November/December 2020 Issue
Also in this issue: Village of Plover Wins Tax Case; Dark Store Argument Fails | City Cannot Appeal Reduction in Assessed Value by Board of Review | Municipalities Must Give New Unemployment Insurance Notice to EmployeesFocus Area: Coronavirus/COVID-19
Can Employers Require Employees to Get a Covid-19 Vaccine? Possibly, but Legal and Policy Questions Remain.
In November 2020, the world received some long-awaited good news in the battle against the COVID-19 pandemic. Three of the groups working furiously to produce vaccines announced very promising results in their initial trials. The three groups have announced that their vaccines have produced an immune system response ranging from 70 to 95% of the individuals vaccinated so far. For employers, this brought a new question to mind: “May I require my employees to be immunized against COVID-19 as a condition of employment?” As explained below, there are both legal and policy questions that must be answered before employers can make that decision for their own employees.
No specific law or government agency guidance definitively answers the question as to whether an employer may require employees to receive a COVID-19 vaccine. It also remains to be seen whether any states will pass legislation requiring mandatory vaccination. Such a law was upheld by the U.S. Supreme Court in 1905. Despite this uncertainty, employers can look to previous interpretations of applicable or similar laws, as well as policy considerations, to gain an understanding of the issues and make tentative decisions about their own policies, with final decisions to be based on updated information and governmental guidance about the vaccine as it becomes available.
In response to the 2009 H1N1 pandemic, the Equal Employment Opportunities Commission (EEOC) issued guidance in 2009, stating that employers may require workers to receive a flu vaccine, provided employers take care to provide reasonable accommodations to employees with disabilities that prevent them from receiving the vaccine. Reasonable accommodations are required under the Americans with Disabilities Act (ADA) and similar provisions under the Wisconsin Fair Employment Act (WFEA).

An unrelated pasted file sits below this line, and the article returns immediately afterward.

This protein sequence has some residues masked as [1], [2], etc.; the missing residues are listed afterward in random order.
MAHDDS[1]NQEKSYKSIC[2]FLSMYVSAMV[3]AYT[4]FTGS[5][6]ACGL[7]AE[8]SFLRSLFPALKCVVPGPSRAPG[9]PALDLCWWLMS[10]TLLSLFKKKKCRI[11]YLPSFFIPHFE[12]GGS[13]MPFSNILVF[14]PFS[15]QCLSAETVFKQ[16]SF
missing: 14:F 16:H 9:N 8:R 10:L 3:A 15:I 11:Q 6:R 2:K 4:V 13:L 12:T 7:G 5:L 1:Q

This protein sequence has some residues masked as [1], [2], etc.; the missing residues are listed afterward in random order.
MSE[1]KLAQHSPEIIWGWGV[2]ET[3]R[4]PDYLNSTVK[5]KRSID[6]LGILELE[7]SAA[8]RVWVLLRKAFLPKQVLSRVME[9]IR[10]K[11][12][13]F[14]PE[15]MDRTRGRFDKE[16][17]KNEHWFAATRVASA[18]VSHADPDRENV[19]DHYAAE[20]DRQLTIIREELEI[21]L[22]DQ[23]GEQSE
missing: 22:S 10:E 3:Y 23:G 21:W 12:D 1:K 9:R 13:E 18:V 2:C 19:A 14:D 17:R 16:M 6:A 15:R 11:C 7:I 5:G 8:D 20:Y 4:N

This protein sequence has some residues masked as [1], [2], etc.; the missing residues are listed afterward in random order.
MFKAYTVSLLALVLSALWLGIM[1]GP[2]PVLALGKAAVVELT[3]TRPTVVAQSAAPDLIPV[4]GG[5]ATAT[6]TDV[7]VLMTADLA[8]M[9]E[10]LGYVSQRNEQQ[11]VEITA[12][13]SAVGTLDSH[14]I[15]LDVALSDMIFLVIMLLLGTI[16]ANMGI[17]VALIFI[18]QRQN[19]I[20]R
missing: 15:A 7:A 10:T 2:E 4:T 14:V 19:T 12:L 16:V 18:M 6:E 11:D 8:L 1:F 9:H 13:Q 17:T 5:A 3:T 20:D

In addition, under Title VII and the WFEA, employers must provide reasonable accommodations to employees whose sincerely held religious beliefs prohibit them from receiving the vaccine.
In March 2020, the EEOC updated its guidance in response to the COVID-19 pandemic. The EEOC guidance includes a discussion of the concept of “direct threat” under the ADA:
A “direct threat” is “a significant risk of substantial harm to the health or safety of the individual or others that cannot be eliminated or reduced by reasonable accommodation.” If an individual with a disability poses a direct threat despite reasonable accommodation, he or she is not protected by the nondiscrimination provisions of the ADA.
The EEOC guidance stated that, based on the information from the CDC and public health authorities available in March 2020, the COVID-19 pandemic met the “direct threat” standard, based on community spread of the disease and precautions and restrictions on public gatherings that were in place at that time.
In the case of an employee who is unable to receive a COVID-19 vaccine, that person could become infected, and in turn pass on COVID-19 to employees who took the vaccine, but were in the minority group that did not develop an immune response. This could mean that an employer may not be required to accommodate an unvaccinated employee by allowing the person to work without the vaccine, because the unvaccinated employee may pose a “direct threat” to other employees present in the workplace.